Care After

Refer to this sheet in the next few weeks. These instructions provide you with general information on caring for yourself after you leave the hospital. Your caregiver also may give you specific instructions. Your treatment has been planned according to the most current medical practices available, but problems sometimes occur. Call your caregiver if you have any problems or questions after your procedure.


  • It is normal to be sore for a few weeks following surgery. See your caregiver if your pain seems to be getting worse rather than better.

  • Only take over-the-counter or prescription medicines for pain, discomfort, or fever as directed by your caregiver. Avoid taking medicines that contain aspirin and ibuprofen because they increase the risk of bleeding.

  • Shower rather than bathe until instructed otherwise by your caregiver.

  • Change your bandages (dressings) as directed by your caregiver.

  • You may resume a normal diet and activities as directed by your caregiver.

  • Avoid lifting weight greater than 20 lb (9 kg) or participating in heavy exercise or contact sports for 10 days or as instructed by your caregiver.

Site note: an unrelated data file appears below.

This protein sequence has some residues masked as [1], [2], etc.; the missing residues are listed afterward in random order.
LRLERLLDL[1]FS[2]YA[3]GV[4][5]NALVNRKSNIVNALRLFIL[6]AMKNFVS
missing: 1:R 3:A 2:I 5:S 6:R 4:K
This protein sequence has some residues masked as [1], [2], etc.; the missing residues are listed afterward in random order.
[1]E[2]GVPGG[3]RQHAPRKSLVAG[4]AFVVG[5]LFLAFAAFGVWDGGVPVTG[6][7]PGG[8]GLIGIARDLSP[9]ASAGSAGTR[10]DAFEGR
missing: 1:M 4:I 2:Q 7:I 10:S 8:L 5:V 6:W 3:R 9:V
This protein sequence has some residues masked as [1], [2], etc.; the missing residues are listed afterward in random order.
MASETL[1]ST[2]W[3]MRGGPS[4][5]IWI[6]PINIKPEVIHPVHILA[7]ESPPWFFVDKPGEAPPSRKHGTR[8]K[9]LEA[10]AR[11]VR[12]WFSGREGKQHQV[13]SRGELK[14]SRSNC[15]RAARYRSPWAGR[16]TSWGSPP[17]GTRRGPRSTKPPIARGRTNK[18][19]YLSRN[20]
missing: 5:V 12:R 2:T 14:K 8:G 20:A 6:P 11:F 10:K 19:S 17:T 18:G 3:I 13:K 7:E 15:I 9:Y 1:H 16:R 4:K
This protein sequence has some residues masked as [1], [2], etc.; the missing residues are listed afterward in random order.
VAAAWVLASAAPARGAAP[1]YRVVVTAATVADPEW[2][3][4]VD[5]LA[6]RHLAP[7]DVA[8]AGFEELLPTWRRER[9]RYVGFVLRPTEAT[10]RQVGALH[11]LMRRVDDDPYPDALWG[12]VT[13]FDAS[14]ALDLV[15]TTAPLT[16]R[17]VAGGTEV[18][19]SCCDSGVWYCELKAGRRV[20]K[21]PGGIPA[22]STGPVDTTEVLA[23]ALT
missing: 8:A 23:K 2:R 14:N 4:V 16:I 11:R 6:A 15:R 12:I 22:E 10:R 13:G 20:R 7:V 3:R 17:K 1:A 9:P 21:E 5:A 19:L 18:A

• Make an appointment to see your caregiver for stitch (suture) or staple removal.


  • You have increased bleeding from your wound.

  • You have redness, swelling, or increasing pain from your wound or in your neck.

  • There is pus coming from your wound.

  • You have an oral temperature above 102° F (38.9° C).

  • There is a bad smell coming from the wound or dressing.

  • You develop lightheadedness or feel faint.

  • You develop numbness, tingling, or muscle spasms in your arms, hands, feet, or face.

  • You have difficulty swallowing.


  • You develop a rash.

  • You have difficulty breathing.

  • You hear whistling noises that come from your chest.

  • You develop a cough that becomes increasingly worse.

  • You develop any reaction or side effects to medicines given.

  • There is swelling in your neck.

  • You develop changes in speech or hoarseness, which is getting worse.


  • Understand these instructions.

  • Will watch your condition.

  • Will get help right away if you are not doing well or get worse.